It’s The Waiting That Kills You

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You guys know me. I have a super cruddy immune system. If it’s anywhere in my vicinity, I catch it. My kids, thank goodness, did not get my immune system. In fact, I think I’ve created a superhuman with a powerful immune system that kills everything in it’s path. That’s what has happened with my youngest son Parker.

A little over a week ago, my perfectly healthy 22-year-old woke up with a bunch of bruises all over his body. And his gums bled really bad when he brushed his teeth. The first day, he didn’t think much about it, except that there seemed to be big knots under the bruises. 

After L.A., I’d gone to Colorado to work on a couple of special projects. Parker texted me pics of the bruising, and I sent his butt to the doctor. The next morning we found out he had ZERO platelets in his blood. As in if he bumped into something hard or cut himself, he’d bleed out quickly. They rushed him to a hematologist/oncologist, who did a bone marrow biopsy and quickly admitted him to the hospital. That was last Thursday. 

They tried giving him platelets and steroids, but it only made his condition ITP (Idiopathic Thrombocytopenic Pupura) worse. Basically, something (probably a virus) triggered his immune system and his spleen started eating all of the platelets, not just the broken ones. After four days of that treatment they switched to IVIG (Intravenous Immunoglobulin). It basically takes the antibodies from a thousand different people, puts them in a bottle and is given to my kid through an IV. 

Crazy, but it seems to be working. His counts in a just a few days have jumped from 5000 to 64,000. A healthy person has about 350,000 – 450,000 platelets. Still they talked about removing his spleen, but they aren’t sure. It depends on if the IVIG continues to work. 

Yesterday, there were rumors that he was doing so well he might get to go home today. Then that dreaded kick in the head happened. Another test came back showing spots on the lungs. Our hope is that those are just swollen nodes, much like the rest of the ones on his body. They can’t be sure until they do another one. That particular scan had been of his stomach, which has the swollen nodes as well. They just happened to see the spots on his lungs.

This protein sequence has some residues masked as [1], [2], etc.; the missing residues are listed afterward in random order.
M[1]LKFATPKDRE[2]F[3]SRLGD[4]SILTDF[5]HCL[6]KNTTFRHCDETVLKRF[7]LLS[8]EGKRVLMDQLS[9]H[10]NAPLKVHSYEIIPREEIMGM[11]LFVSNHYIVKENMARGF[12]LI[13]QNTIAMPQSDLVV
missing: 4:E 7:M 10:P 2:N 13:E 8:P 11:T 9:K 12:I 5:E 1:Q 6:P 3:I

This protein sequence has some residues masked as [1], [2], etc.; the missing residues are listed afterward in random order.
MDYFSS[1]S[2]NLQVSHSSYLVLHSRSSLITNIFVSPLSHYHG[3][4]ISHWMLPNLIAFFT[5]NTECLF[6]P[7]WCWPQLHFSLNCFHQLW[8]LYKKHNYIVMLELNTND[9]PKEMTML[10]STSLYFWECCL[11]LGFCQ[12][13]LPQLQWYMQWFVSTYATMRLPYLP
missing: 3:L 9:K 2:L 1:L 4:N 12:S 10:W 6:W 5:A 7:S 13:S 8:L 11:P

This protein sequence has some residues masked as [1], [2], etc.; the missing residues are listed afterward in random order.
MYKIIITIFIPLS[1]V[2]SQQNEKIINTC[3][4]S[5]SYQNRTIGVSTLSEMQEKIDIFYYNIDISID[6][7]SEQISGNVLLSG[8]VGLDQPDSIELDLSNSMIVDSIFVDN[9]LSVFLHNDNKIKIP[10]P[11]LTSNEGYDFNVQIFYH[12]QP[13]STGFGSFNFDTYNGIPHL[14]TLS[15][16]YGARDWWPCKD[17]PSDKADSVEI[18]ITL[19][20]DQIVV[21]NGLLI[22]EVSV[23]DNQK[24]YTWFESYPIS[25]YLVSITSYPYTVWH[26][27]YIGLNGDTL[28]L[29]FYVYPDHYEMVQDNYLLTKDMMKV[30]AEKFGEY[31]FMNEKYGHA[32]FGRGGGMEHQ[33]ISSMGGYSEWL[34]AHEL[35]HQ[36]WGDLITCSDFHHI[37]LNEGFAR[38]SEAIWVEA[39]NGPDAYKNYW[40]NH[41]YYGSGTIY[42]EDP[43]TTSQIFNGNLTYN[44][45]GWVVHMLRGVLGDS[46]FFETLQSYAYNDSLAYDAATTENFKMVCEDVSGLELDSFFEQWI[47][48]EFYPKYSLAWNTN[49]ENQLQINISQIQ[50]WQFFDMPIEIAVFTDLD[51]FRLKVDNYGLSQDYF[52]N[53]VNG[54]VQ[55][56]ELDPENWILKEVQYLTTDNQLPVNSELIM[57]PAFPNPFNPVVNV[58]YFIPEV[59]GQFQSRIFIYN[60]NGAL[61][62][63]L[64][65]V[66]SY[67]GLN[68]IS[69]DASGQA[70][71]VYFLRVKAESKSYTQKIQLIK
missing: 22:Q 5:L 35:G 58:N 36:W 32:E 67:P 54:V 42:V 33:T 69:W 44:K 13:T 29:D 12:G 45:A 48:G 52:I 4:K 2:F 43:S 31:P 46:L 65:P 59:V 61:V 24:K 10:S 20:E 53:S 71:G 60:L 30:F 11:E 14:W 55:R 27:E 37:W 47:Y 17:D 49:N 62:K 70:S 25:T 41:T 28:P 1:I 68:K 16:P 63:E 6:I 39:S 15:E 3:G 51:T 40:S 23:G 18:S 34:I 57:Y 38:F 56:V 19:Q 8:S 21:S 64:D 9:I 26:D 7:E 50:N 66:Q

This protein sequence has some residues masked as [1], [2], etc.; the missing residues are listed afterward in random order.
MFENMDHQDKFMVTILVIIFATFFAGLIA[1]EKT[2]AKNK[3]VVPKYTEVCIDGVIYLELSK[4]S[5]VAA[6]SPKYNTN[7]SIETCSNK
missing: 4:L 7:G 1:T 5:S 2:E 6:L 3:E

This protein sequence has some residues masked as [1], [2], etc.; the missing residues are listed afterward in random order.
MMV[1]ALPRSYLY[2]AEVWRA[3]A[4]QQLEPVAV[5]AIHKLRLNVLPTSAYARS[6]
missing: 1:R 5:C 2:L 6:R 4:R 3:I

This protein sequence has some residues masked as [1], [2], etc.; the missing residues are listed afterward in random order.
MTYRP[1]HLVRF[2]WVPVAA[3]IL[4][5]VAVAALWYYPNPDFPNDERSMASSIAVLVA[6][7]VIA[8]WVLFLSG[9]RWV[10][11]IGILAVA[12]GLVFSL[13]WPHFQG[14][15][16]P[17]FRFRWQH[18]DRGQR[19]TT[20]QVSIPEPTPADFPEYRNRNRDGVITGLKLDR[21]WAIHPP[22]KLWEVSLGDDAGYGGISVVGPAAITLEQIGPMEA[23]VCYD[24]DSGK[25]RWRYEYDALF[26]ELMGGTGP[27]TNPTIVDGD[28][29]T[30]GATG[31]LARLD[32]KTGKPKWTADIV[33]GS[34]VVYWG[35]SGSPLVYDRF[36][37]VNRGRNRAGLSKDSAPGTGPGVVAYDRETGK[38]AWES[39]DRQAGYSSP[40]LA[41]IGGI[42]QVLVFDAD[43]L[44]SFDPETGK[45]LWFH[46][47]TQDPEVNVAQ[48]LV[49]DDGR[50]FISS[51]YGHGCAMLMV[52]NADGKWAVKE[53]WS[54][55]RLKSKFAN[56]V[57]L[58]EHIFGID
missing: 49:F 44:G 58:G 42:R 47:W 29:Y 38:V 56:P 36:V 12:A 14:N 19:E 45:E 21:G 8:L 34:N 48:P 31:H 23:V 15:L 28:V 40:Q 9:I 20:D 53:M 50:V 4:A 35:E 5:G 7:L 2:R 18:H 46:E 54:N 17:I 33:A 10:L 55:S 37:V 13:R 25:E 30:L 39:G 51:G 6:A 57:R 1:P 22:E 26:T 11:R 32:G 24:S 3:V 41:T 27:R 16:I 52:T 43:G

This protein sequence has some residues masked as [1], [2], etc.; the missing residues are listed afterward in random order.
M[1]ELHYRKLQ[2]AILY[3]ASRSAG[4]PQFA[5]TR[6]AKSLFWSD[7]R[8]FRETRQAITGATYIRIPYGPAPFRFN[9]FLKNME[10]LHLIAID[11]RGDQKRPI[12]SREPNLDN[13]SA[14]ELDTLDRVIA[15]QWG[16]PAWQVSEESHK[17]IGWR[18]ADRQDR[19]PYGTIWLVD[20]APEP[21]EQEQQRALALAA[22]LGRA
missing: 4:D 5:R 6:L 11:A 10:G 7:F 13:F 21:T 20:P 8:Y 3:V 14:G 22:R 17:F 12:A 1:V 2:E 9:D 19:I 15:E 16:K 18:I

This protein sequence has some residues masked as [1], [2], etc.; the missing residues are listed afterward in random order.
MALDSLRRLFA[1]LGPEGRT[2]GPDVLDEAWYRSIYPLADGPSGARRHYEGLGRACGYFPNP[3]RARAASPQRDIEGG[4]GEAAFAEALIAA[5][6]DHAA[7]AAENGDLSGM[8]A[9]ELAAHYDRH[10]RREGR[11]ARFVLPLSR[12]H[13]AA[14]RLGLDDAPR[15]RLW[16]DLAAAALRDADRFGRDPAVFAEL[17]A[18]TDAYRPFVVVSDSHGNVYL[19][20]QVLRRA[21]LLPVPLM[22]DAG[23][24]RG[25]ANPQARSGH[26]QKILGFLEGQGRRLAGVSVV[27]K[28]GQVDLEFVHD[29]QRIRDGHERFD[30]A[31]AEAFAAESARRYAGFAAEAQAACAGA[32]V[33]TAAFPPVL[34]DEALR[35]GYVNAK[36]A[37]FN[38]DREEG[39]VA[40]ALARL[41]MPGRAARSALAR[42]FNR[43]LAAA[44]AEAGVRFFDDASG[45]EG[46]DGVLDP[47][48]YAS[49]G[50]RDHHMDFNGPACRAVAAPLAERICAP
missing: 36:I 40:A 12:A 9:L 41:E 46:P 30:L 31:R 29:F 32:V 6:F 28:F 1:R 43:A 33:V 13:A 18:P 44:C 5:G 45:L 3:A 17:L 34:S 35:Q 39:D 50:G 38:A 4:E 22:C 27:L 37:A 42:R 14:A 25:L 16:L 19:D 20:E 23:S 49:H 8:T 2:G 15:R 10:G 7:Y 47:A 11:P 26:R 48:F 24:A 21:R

So now we wait for that, and the results of the bone marrow which still haven’t come in. The waiting sucks. It’s helped by visits from friends, and the wonderful Tweets, Facebook comments and personal emails. You guys have no idea how comforting it is to have so many people care about Parker and our family. We appreciate your kind words, prayers and thoughts. We’ve needed them. 

He’s a strong, incredibly fit kid. And the doctors think he’s going to be just fine. But it’s scary as hell and I hope it never happens to you. Really. My heart goes out to every parent with a sick kid. Whether is the cold and flu, or something more serious, I feel your pain. I get it. It’s scary as hell. 

They don’t know what set all this in motion, I wish I could tell you how to protect your kids from it. But now you know some of the symptoms and I hope this helps someone else. 

Hugs. 

-C

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About Candace Havens

Bestselling author Candace Havens has written six novels for Berkley including, Charmed & Dangerous, Charmed & Ready, Charmed & Deadly, Like A Charm, The Demon King and I and Dragons Prefer Blondes. Her new venture is writing for the Blaze line of Harlequin. Those books include Take Me If You Dare, She Who Dares, Wins, Truth and Dare, and The Model Marine. She is also in the anthology Spirited, and the proceeds go to help literacy. Her books have received nominations for the RITA's, Holt Medallion and Write Touch Reader Awards. She is the author of the biography Joss Whedon: The Genius Behind Buffy and a contributor to several anthologies. She is also one of the nation's leading entertainment journalists and has interviewed countless celebrities including Tom Hanks, Nicolas Cage, Tom Cruise, George Clooney and many more. Her entertainment columns can be read in more than 600 newspapers across the country. Candace also runs a free online writing workshop for more than 1800 writers, and teaches comprehensive writing class. She does film reviews with the Dorsey Gang on New Country 96.3, and is the President of the Television Critics Association.

27 responses »